Now we read in verse 2 of the same thing with just an emphasis again on those clauses. He says the same that is the word who was God was in the beginning. In the beginning was the word with God. The word was with God. So in order to stress it John repeats the same statement in slightly different clauses. In verse 3 and verse 4 he comes to the work of the Son. He says, “All things came to be through him; and without him was not any thing made that was made.” He’s not only divine, but he is the creator mediately. Things came to pass through the Son. God spoke and said that’s the activity of God through the word. “Let there be light.” This effectively refutes the eternity of matter which many evolutionists like to propound, but he says, “All things came to be through him.” Everything else had a beginning. They had a beginning through him, but he had no beginning. He is the eternal word.
And further he says in the 4th verse, “In him was life; and the life was the light of men.” I would imagine that he is speaking primarily of spiritual life, but of course physical life came to pass through him too. “In him was life and the life was the light of men.” But spiritual life is primarily in his mine, and he will illustrate that in his gospel. This is the preface to it. He will point out that life is in Christ, and he is able to raise Lazarus from the grave. He can say, “Lazarus come forth,” and Lazarus will come forth. He can speak to the blind man and because he is the light of the world, he can give light to the man who cannot see. And so he will communicate light to the blind man.
“In him was life and the life was the light of men.” But he says in verse 4, “The life was the light of men.” That’s interesting because we’re inclined to think that Jesus Christ is the life of men and the light of men. But John says, “In him was life and the life was the light of men.” Now what does he mean by that? He seems to suggest that the Lord Jesus Christ was actually engaged in enlightenment before he came to be here in the flesh. Well, that’s exactly what he was doing. “In him was life and the life was the light of men.” In what way? Well when Adam and Eve were in the Garden of Eden it was the custom of the Lord God to come down into that garden and have fellowship with them. What member of the Godhead came to fellowship with them? Not the Holy Spirit, he’s a Spirit. Now the Father, he too is a Spirit.
Furthermore it is said with reference to the Father that no man has seen him nor can see him. What we have in the Garden of Eden when God fellowshipped with Adam and Eve is one of the theophanies of the Lord Jesus Christ, one of those appearances of our Lord before his incarnation in Bethlehem. Why did such things take place? Well they took place in order to prepare the nation for the fact of the incarnation of the second person of the Trinity. And so we have the Lord Jesus Christ appearing to Abraham. We have the Lord Jesus Christ appearing to Jacob when he wrestled with that divine being at Jabbok. We have the Lord appearing to Moses. We have the Lord appearing to Daniel. We have the Lord appearing to Gideon. We have the Lord appearing to Samuel’s parents. We have many theophanies in the Old Testament which were anticipations of the coming of the Lord Jesus Christ in Bethlehem. He was there as the light of men at the Passover. He was there as the light of men in all of the types of the Old Testament.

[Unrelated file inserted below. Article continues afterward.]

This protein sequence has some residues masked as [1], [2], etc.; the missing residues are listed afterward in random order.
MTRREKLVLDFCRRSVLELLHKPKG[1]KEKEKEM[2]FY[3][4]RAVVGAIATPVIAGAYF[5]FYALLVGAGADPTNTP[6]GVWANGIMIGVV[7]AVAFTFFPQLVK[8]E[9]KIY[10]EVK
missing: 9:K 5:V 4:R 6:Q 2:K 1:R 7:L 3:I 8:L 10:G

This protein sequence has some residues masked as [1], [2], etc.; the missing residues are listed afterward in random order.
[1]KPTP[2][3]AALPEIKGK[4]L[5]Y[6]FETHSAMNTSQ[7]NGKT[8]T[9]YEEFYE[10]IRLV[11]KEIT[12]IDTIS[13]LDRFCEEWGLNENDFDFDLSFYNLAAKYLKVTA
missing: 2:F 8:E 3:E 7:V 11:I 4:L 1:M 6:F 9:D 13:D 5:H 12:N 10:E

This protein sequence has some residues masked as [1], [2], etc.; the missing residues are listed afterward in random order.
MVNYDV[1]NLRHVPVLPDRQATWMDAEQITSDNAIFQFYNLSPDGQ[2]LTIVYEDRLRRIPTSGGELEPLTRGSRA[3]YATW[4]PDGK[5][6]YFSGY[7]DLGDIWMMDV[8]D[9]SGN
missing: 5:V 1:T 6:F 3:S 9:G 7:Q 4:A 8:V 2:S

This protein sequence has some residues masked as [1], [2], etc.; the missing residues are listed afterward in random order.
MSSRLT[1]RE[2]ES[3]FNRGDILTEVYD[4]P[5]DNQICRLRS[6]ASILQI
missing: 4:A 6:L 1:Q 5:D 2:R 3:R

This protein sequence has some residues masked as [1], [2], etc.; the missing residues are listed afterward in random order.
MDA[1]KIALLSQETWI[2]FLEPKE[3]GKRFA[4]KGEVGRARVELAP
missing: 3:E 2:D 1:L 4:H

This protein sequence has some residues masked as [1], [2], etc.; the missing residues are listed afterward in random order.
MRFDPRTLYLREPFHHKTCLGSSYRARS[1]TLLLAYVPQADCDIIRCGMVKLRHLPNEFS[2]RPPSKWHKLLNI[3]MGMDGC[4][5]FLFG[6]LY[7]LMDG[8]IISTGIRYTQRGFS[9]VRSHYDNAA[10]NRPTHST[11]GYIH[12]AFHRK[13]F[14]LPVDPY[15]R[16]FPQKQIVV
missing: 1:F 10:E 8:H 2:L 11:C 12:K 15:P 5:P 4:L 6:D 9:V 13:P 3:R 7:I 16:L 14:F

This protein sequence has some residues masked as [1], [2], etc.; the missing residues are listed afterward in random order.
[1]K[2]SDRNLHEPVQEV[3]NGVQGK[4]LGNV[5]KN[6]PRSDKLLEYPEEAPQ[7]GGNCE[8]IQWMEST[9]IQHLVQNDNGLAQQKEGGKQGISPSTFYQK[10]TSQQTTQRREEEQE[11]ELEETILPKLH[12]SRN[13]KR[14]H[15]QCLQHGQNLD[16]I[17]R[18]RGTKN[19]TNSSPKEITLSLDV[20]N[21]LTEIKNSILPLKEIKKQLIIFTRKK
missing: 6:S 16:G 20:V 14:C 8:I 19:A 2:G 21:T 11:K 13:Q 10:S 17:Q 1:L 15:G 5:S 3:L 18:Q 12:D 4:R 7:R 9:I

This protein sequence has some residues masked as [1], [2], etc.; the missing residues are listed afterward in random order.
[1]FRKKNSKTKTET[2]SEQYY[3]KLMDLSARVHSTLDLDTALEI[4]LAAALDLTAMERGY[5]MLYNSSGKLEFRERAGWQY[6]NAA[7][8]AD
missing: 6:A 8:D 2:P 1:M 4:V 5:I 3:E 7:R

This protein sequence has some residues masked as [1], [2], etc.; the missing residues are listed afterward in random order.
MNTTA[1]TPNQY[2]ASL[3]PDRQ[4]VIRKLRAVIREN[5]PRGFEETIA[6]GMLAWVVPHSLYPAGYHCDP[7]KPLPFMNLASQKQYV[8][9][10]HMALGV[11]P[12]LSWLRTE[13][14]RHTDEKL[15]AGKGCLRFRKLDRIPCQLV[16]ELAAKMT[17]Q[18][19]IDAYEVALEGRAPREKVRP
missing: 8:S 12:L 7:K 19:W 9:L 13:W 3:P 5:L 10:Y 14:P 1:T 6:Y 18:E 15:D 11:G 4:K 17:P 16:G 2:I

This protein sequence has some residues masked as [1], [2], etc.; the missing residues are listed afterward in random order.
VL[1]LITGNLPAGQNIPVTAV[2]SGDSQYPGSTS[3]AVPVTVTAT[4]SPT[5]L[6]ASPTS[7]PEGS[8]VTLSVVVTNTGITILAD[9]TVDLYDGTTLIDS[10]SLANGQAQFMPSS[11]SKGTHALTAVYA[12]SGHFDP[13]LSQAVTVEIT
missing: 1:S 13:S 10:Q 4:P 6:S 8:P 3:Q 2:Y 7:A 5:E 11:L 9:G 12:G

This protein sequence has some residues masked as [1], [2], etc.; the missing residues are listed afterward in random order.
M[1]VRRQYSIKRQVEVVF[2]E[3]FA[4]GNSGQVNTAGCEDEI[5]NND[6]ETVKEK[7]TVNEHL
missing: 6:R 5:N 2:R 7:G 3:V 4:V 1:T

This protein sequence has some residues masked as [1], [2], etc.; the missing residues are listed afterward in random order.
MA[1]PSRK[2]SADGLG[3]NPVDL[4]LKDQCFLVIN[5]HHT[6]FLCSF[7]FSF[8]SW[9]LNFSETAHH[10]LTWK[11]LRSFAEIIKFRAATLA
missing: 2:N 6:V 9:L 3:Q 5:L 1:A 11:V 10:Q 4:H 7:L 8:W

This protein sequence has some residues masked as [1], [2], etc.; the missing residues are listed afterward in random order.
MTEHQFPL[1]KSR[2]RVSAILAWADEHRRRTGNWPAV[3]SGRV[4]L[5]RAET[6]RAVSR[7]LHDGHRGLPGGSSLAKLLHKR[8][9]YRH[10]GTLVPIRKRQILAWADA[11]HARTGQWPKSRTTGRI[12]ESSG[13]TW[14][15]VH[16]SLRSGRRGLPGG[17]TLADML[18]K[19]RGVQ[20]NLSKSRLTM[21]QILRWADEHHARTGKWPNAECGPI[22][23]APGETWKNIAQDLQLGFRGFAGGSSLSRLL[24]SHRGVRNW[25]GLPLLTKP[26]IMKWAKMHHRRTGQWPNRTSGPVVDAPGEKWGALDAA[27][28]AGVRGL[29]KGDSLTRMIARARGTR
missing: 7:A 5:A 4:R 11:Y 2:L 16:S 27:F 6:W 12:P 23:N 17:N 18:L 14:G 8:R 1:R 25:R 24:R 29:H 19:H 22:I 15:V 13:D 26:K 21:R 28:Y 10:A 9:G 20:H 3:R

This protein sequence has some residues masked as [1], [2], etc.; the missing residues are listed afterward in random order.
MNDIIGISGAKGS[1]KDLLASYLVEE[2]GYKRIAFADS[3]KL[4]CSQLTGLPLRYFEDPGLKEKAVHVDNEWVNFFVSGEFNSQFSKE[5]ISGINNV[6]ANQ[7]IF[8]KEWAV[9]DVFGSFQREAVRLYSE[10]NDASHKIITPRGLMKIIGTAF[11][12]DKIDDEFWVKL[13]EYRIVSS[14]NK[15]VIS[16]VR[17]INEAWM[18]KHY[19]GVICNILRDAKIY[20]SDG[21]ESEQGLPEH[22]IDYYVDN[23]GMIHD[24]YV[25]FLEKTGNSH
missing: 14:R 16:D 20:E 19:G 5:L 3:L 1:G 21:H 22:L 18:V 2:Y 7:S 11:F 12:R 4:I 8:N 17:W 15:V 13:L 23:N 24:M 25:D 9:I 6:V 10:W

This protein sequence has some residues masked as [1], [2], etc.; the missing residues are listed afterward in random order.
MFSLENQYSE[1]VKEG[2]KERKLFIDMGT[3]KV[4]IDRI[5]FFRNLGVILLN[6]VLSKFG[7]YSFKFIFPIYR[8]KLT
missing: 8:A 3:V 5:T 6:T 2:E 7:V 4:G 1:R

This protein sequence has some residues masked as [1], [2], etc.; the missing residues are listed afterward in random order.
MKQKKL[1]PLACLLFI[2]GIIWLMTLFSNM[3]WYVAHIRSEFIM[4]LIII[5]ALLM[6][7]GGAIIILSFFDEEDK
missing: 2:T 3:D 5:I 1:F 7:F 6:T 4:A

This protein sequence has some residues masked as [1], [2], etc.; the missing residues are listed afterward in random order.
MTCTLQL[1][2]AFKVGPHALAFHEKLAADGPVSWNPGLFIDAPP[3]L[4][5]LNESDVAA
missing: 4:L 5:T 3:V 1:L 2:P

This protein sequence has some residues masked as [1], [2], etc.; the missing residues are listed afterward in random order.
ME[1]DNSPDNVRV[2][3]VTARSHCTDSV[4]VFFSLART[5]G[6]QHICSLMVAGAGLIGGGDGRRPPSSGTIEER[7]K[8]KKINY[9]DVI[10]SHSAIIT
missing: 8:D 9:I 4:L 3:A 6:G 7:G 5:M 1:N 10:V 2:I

Those types incidentally that are attested to by John include the tabernacle or temple, the Lamb of God, Jacob’s ladder, the brazen serpent, the manna, the smitten rock. Those are just some of the pictures of the Old Testament that John the Apostle attests as things that pointed forward to the coming of the Lord Jesus Christ. But most of all in the great theophanies, “in him was life and the life was the light of men.”
Do you remember what the Prophet Micah says with reference to the coming of the Son of God, speaking very vividly addressing Bethlehem of Judea, for there were other Bethlehem’s? He said, “Thou Bethlehem of Judea, though thou be little among the thousands of Judah, yet out of thee shall he come forth to me who is to be ruler in Israel; whose goings forth have been from of old, from everlasting.” In other words, he says at a point in time in history there shall a ruler come forth out of Thee, be born in Bethlehem, but his goings forth, that word incidentally in the Hebrew text is built on the same root as the verb come forth, he’s had other comings forth. One coming forth in Bethlehem in history, but many goings forth from of old, from everlasting. It’s not a new comer who appears in the manger in Bethlehem, but someone who is older than any who have ever lived. He is the eternal Son of God. “In him was life and the life was the light of men.”